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High water conditions have many West Michigan marine construction companies inundated with calls from concerned property owners. However, because of the necessary permitting processes, the waterfront property owners are left with few quick fixes. High water conditions have many West Michigan marine construction companies inundated with calls from concerned property owners. However, because of the necessary permitting processes, the waterfront property owners are left with few quick fixes. PHOTO: MARLA MILLER

West Michigan marine contractors busy with projects tied to high water

BY Sunday, July 07, 2019 07:00pm

While flooding and erosion are wreaking havoc for waterfront businesses and property owners, the changes are creating business opportunities for local marine construction and dock companies, who say they’ve been busy with scheduled projects and inundated with calls in recent weeks.

“The phone calls just keep on coming, and we’re already extremely busy,” said Matt Slowen, owner of Pro-Tech Marine Inc. in Grand Haven. “I have not seen this volume of phone calls in all the years I’ve been doing this.”

Steve Horn with ClearWater Marine LLC out of Holland echoed those sentiments. 

“We’re building it as fast as we can and raising them as quick as can,” he said.

However, property owners looking for a quick fix for their seawalls and permanent docks often face unexpected delays tied to government permitting processes. 

Installing a new permanent structure such as a seawall or dock on inland lakes requires a permit from the Michigan Department of Environment, Great Lakes, and Energy (EGLE), formerly the Department of Environmental Quality (DEQ), which can take an average 60-90 days. For docks, marinas and boat lifts on the Great Lakes or waterways navigable from Lake Michigan, such as Muskegon Lake, Spring Lake or the lower Grand River, property owners need a permit from the U.S. Army Corps of Engineers. 

Other federal, state and local regulations also can come into play. In some cases, the process hinges on required project drawings and neighbors’ approvals. A permit is also required to repair or change an existing seawall or dock. 

“It’s a fairly long process and you really have to have the permit in hand to proceed with any type of a seawall or a permanent dock installation,” said John Wesslund of WaterWorks Marine in Marne.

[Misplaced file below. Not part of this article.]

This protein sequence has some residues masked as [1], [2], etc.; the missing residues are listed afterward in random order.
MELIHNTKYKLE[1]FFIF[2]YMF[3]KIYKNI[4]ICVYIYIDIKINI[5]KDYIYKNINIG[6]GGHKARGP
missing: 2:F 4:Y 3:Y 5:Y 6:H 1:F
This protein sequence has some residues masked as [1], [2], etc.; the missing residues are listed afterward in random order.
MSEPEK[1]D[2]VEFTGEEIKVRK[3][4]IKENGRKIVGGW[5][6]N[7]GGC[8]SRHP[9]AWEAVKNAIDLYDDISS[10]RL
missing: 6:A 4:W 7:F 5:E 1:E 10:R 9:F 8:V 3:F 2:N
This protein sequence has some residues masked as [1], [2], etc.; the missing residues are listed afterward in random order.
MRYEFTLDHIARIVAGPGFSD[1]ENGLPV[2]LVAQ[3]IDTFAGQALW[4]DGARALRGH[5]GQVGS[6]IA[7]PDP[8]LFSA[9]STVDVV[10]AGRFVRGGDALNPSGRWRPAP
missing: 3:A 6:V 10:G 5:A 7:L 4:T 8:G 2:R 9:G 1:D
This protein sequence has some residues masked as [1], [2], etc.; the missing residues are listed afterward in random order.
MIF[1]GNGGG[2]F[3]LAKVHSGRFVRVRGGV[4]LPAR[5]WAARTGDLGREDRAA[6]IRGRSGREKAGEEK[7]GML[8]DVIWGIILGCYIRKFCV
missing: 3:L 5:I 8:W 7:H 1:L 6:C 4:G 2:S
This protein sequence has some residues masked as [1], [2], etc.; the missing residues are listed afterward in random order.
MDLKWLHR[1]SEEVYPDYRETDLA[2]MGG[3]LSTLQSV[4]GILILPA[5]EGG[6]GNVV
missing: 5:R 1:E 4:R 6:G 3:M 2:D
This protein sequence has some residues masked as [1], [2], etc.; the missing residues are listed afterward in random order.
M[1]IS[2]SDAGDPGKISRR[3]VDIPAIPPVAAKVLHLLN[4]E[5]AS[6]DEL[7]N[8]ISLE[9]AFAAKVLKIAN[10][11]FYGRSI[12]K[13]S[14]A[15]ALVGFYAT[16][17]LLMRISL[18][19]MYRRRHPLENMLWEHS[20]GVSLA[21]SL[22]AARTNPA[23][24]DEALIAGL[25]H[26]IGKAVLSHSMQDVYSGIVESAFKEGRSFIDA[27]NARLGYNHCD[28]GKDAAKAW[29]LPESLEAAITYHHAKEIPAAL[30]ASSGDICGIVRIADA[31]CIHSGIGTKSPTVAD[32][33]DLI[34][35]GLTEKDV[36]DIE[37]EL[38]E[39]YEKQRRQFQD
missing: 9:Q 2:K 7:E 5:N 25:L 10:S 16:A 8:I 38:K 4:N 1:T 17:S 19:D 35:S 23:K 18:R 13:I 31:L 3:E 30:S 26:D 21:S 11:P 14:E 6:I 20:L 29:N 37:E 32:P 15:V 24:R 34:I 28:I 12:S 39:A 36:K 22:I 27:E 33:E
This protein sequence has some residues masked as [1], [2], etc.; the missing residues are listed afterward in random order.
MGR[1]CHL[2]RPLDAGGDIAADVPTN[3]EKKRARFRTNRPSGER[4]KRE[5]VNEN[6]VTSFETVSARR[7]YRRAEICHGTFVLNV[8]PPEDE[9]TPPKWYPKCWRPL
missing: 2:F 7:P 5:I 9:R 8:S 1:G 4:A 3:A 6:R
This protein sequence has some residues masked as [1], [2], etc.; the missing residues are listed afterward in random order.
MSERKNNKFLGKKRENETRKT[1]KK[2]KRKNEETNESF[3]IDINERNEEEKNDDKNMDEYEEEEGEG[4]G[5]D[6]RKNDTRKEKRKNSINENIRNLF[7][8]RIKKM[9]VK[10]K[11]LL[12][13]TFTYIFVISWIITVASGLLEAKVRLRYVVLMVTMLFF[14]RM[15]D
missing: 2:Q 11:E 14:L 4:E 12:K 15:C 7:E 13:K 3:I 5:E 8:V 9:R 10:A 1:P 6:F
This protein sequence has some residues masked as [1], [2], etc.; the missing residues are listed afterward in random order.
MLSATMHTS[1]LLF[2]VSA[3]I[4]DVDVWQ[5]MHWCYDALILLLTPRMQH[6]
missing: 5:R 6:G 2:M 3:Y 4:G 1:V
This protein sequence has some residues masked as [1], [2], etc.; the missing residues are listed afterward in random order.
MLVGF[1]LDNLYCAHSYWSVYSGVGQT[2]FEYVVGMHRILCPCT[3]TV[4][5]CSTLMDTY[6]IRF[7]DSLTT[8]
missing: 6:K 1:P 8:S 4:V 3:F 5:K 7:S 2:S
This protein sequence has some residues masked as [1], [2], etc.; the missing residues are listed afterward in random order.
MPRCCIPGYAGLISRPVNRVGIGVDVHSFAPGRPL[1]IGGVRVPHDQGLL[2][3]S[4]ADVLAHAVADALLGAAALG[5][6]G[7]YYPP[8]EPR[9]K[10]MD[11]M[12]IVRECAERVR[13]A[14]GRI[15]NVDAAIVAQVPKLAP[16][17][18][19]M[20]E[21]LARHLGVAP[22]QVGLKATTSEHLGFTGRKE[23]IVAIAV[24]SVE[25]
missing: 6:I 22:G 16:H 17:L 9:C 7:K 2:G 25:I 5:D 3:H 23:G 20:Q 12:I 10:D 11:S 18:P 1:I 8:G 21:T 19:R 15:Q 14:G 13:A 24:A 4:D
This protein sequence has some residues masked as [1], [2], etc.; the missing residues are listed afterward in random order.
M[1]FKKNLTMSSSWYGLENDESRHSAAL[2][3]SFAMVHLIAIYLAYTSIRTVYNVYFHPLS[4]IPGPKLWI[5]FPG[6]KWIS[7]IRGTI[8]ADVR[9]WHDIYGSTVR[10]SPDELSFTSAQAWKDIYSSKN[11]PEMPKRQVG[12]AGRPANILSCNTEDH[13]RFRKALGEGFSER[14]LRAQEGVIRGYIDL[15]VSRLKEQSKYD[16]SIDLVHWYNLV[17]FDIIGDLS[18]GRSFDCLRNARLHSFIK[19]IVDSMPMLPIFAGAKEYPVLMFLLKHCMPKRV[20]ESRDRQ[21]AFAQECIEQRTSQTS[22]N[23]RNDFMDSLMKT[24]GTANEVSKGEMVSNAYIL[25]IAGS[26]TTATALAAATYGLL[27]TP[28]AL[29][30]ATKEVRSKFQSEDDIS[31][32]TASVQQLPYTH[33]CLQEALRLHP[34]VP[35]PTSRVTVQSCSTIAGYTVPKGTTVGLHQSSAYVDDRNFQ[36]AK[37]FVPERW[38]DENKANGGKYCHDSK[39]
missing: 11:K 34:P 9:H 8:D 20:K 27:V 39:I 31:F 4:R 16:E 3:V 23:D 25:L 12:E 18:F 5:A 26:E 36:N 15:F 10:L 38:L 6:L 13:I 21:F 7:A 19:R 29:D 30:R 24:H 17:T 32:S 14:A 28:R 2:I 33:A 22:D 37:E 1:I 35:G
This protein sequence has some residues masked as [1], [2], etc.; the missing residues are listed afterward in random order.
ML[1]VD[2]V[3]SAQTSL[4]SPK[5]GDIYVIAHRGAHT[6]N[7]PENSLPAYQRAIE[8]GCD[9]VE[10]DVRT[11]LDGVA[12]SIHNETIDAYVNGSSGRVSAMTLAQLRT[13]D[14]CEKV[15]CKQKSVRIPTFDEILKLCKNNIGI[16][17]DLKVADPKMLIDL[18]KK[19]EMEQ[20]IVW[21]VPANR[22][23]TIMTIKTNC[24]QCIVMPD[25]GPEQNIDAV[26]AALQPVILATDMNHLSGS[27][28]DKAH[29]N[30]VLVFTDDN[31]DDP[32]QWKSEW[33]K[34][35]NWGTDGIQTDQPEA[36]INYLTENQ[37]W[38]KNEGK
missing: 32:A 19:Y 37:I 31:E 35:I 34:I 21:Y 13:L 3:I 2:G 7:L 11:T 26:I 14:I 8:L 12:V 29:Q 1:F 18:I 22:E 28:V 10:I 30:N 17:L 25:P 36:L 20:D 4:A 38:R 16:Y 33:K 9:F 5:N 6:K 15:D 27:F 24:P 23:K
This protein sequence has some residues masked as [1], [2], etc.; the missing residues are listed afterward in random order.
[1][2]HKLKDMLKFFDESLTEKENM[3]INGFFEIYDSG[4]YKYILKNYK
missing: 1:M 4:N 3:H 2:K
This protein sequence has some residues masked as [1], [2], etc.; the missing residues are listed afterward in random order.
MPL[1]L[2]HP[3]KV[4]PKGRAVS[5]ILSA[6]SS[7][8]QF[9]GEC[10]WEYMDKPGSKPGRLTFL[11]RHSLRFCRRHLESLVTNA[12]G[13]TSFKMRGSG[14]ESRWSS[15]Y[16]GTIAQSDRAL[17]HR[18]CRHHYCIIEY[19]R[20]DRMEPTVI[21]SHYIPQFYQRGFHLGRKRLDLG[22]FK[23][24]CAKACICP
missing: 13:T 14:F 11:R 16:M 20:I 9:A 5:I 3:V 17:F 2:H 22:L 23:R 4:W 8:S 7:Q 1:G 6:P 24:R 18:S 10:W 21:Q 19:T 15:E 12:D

Even if a company comes out and takes a look at the problem, fixing it probably won’t get underway until fall or next year. The high water and ongoing rain has delayed many scheduled projects, Wesslund said. 

Pro-Tech Marine works on waterways governed by the Corps of Engineers, where the permit process averages three to five months, Slowen said, noting his crew is working on projects that were scheduled last season. Right now, he is referring calls to permit specialists in the hopes of getting projects underway by September or October. He predicts another busy season next year with reports that water levels will remain high.    

“It’s a good thing that it is regulated,” Slowen said. “When we do have a situation like this, with the water being high, it would be nice to have things we could do to help people out, but unfortunately that is not the case.”

A seawall can range from $15,000 to $100,000, meaning any fix will not come cheaply or quickly, said Wesslund at WaterWorks Marine. 

“It’s going to be a major home improvement, but it can pay off in the long run,” he said. “It will save your property; it will save it from erosion and washing out.”

Buildings that are at the same grade as the water, or experience constant flooding, may need to be jacked up or elevated. A seawall in front is not going to resolve the problem because there is still going to be water, and it has to drain somewhere, Wesslund said.

“We really can’t build a seawall at a higher elevation than the ground level of the house,” he said. 

In the case of a permanent dock that stays in year-round, it can be costly to put a new surface on top of a submerged structure. Another option is to raise up the dock by adding extensions to the supporting posts, but that becomes an issue if the water goes down because the dock then would be too high to use comfortably.

“It gets to be an individual situation where you have to look at what you are dealing with, if it’s on a river, if it’s on a lake, and what the long-term effects are going to be on that particular product,” Wesslund said.

A 25-year veteran of the marine construction industry, Wesslund said the quickest fix on an inland lake is to install a temporary floating dock. Even then, a project can cost upwards of $20,000. A temporary dock helps alleviate most seasonal water fluctuations because it moves up and down with the water level and can be taken out in the fall. Still, some structures require a permanent piling, which means that property owners will still need a state permit, he said.

Because of the length of time it takes to receive a permit and perform the work on marine construction projects, firms say they’ve been able to avoid huge spikes in business and the need to staff up quickly, a tall order in a tight labor market. 

Looking ahead, Wesslund of WaterWorks Marine recommends waterfront businesses and property owners take preventative measures now to avoid problems in the future. 

“Some of the new customers do not have any type of erosion control presently,” Wesslund said, noting that many people underestimate the force of water and the effect of lake conditions on infrastructure. “With nothing there, they are exposed to the harsh marine environment.” 

Read 4511 times Last modified on Wednesday, 11 September 2019 09:36